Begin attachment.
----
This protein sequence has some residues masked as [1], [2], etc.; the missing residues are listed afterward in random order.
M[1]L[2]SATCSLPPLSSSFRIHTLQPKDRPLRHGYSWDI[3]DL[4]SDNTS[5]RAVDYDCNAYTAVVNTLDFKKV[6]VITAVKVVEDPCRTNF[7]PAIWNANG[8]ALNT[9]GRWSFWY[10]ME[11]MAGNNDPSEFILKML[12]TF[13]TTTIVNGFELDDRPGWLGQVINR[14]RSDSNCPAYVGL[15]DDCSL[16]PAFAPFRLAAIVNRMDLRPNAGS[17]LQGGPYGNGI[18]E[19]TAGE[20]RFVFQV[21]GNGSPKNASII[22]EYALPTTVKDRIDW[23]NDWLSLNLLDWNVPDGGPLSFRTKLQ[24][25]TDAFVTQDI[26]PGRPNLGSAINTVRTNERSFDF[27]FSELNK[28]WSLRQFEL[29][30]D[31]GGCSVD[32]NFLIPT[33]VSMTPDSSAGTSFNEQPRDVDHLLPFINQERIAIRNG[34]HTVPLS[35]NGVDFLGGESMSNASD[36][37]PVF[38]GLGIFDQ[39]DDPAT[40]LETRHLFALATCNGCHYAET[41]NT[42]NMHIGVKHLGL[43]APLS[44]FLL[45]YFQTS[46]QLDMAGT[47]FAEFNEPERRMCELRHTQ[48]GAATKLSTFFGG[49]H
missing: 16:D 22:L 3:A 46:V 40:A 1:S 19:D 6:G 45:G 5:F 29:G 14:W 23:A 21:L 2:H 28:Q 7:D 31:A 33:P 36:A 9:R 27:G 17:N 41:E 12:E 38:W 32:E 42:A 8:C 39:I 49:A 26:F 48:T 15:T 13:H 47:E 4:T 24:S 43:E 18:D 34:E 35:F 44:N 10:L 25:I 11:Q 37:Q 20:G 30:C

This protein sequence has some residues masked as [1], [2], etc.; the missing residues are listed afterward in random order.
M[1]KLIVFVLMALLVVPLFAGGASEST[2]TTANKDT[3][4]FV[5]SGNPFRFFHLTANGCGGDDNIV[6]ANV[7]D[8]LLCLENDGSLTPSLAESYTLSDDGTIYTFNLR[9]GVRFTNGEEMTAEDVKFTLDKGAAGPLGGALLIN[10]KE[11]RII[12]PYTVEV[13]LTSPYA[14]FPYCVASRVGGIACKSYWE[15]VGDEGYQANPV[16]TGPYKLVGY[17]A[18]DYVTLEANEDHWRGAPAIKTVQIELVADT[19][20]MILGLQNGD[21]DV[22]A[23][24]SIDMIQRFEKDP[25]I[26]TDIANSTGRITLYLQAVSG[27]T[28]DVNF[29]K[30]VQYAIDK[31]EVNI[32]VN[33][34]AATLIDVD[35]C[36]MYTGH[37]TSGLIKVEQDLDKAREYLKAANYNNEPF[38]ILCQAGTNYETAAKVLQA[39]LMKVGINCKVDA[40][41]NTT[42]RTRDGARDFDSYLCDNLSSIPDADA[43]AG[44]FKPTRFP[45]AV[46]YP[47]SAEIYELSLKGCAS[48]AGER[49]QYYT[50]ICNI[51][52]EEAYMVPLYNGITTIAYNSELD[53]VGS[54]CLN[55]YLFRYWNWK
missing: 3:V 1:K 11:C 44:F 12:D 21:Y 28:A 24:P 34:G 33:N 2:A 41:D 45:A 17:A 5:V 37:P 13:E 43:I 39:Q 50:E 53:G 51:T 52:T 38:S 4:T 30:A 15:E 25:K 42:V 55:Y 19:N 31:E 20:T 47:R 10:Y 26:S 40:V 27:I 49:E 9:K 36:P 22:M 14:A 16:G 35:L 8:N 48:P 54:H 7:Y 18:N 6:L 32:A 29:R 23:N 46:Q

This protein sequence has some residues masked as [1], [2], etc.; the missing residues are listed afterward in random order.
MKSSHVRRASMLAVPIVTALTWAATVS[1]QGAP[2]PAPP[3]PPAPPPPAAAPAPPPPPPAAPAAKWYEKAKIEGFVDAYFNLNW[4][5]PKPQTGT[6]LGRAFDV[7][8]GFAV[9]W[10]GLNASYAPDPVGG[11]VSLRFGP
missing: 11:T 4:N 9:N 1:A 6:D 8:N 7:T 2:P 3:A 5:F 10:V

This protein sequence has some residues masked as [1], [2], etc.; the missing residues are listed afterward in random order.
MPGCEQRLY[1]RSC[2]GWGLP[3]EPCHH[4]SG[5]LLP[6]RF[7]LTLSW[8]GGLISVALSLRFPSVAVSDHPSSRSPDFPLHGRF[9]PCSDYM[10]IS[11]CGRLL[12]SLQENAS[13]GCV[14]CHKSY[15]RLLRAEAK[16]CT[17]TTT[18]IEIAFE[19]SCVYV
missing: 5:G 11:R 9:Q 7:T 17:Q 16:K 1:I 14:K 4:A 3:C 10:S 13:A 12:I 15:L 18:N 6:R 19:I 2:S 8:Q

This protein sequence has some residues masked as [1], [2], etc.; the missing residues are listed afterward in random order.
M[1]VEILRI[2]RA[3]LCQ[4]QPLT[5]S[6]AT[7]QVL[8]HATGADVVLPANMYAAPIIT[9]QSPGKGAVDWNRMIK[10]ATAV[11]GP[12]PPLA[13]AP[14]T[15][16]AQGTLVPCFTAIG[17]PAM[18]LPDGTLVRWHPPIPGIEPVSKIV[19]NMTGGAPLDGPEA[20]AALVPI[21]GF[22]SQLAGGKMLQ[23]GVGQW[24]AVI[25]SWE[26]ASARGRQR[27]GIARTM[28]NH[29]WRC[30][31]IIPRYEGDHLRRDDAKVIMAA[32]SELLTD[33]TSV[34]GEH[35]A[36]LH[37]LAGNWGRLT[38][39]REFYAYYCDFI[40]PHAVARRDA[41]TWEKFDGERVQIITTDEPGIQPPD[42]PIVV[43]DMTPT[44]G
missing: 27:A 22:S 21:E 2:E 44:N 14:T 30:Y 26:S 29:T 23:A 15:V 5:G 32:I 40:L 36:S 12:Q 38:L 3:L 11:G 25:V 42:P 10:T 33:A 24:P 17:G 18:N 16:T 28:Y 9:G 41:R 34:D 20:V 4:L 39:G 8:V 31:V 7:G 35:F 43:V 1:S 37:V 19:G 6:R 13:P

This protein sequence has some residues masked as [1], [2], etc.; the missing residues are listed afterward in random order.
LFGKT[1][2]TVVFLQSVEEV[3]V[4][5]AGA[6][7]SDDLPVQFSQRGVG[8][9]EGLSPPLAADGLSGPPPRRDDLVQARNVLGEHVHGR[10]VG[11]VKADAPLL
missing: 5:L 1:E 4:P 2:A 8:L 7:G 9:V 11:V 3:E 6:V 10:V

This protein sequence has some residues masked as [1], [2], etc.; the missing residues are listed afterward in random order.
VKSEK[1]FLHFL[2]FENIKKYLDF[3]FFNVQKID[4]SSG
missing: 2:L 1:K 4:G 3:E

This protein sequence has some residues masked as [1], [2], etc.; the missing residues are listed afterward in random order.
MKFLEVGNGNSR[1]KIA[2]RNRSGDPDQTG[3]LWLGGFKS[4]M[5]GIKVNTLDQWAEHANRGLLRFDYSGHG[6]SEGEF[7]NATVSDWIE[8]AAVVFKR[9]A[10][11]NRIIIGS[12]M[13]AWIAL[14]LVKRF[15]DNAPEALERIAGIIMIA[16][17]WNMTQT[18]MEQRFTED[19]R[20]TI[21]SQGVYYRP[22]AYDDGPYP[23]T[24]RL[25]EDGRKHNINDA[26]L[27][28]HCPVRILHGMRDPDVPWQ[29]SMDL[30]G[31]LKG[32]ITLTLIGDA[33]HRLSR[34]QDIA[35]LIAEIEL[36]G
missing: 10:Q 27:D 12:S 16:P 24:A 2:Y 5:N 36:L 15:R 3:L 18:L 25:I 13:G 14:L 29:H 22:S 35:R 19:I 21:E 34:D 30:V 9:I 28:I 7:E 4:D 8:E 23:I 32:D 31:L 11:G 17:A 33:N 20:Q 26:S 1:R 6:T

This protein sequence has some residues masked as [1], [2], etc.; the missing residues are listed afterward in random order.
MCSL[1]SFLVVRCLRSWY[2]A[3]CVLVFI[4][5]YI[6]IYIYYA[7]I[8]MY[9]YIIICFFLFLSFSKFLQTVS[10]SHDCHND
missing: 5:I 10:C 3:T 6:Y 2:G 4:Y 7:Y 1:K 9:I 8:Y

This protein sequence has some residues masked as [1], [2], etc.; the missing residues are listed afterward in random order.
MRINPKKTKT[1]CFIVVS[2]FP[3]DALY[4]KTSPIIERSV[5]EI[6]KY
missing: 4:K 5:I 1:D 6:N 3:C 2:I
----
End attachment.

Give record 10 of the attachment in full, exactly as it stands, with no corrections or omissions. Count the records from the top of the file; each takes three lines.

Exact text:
This protein sequence has some residues masked as [1], [2], etc.; the missing residues are listed afterward in random order.
MRINPKKTKT[1]CFIVVS[2]FP[3]DALY[4]KTSPIIERSV[5]EI[6]KY
missing: 4:K 5:I 1:D 6:N 3:C 2:I